Updated: Sep 30
A question I get asked quite a bit involves eating well on a budget. It can seem overwhelming. Food in general is going up in price, and healthy foods tend to be a bit more expensive than processed junk foods.
So, how do you eat healthy and still stay on budget? Here are three tips that I use with my clients (and myself!) to help balance the desire to eat well and not break the bank...
1) Mindset. If you are simply looking at dollars, it will always be cheaper to pick up junk food. But, if you think in terms of value, you will soon realize that you get what you pay for. If food is the building block for good health, do you want the cheapest, most processed foods? The answer is probably no. I do realize that there are some budget limitations, but I also realize that sometimes it helps to take a closer look and prioritize healthy eating. Maybe cut something else out of the budget? Consider it an investment in your future health. Whatever your budget is, make sure you are using it wisely. Make every dollar count toward better health!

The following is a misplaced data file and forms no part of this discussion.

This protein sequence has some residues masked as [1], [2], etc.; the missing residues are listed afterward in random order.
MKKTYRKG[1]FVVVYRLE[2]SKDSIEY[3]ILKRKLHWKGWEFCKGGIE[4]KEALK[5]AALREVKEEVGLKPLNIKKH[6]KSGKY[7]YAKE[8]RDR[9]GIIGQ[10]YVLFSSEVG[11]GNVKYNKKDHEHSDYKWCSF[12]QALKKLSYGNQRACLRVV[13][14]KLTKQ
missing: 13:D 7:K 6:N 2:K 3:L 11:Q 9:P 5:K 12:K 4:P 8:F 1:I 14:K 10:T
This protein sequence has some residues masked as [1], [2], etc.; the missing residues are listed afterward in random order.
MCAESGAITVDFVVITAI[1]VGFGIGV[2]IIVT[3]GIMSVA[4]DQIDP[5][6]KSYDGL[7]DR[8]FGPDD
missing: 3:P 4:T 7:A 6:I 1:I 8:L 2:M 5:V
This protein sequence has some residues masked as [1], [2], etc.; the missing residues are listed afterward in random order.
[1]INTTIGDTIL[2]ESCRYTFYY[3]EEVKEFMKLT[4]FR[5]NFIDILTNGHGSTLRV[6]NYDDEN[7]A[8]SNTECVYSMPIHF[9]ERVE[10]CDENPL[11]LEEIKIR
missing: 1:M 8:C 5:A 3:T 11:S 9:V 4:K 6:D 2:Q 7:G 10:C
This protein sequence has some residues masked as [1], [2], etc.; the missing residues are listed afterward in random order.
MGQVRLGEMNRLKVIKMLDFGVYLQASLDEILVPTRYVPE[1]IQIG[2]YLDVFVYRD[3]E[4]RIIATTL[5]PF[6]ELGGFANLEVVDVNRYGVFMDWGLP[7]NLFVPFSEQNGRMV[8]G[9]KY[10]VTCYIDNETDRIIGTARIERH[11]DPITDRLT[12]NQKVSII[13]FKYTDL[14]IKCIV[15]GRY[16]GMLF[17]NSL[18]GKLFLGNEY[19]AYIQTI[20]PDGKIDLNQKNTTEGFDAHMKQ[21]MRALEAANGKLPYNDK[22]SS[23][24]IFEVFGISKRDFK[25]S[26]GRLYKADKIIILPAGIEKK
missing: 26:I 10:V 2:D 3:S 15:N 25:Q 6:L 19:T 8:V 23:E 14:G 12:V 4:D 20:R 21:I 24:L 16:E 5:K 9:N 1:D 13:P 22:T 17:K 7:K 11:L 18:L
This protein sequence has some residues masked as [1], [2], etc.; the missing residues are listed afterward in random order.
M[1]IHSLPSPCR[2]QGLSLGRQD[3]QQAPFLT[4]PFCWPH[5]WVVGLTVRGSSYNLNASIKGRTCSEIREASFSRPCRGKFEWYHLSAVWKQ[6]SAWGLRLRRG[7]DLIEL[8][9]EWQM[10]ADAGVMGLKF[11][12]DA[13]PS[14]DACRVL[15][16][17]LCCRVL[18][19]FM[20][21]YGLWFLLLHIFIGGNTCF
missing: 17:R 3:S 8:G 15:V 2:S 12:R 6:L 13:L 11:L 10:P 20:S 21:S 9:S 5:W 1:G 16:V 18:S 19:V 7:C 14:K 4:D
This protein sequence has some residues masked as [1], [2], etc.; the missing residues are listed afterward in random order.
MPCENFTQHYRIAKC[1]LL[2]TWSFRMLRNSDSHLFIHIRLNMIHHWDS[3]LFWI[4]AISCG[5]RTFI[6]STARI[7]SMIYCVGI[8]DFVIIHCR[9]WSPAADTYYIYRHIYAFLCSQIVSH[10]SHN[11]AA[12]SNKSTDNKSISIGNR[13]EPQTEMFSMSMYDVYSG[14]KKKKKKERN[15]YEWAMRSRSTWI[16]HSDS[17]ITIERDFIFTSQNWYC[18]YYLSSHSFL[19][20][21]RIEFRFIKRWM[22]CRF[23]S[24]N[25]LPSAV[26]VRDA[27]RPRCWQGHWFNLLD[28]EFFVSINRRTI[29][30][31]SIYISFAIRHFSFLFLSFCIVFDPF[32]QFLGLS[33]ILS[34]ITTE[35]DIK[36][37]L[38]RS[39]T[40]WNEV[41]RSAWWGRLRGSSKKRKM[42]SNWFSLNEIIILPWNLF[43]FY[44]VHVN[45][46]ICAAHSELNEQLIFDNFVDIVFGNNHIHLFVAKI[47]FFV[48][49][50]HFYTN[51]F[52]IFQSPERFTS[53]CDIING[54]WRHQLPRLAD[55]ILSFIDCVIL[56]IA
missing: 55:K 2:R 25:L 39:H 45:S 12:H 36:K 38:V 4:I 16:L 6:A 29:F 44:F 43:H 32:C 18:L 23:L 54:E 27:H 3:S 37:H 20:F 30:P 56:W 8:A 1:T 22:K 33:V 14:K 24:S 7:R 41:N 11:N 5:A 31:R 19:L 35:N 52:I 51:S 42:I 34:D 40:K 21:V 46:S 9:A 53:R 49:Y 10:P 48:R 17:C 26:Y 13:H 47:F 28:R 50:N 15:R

2) Leverage the discount stores in your area. Compare prices at different places. I find that my local Aldi has the lowest prices on many of the healthy things I buy. When I make my meal plan and shopping list for the week, I check Aldi first to see what I can find there. I am a huge fan of the local health food store and of Farmer's Markets, also, but staying in a tight budget can sometimes require taking advantage of the best deals at the discount stores for things that are available there. You can use the health foods stores for items you can't get anywhere else. Places like Costco and Sam's can sometimes offer savings when buying in bulk, but not always. Get our your calculator and do the math. It's not always a deal. Those stores can be a great place to stock up on some things, however. Also, when you find a sale, buy in bulk if you can. I will find sales on grass fed beef at Aldi occasionally, and I stock up.
3) Make the most of each meal you prepare. I find it saves money to make sure you are eating leftovers, and using all of what you buy. For example, if you like chicken, cook the whole chicken. This will give you a meal or two from the bird and then you can use the leftovers to make bone broth and boil off leftover meat to use in a soup or stew. That's a great way to stretch a budget. Or, use things like lentils or beans mixed in with chilis or soups to increase bulk and cut cost. These things are high in fiber and generally very healthy. If you are on a very low carbohydrate diet, this might not work, but for many people it's a great way to stretch the budget and incorporate healthy items like beans and lentils.
I hope you found this to be helpful and you feel inspired to make the most of your food budget so that you and your family are eating well!
To your health,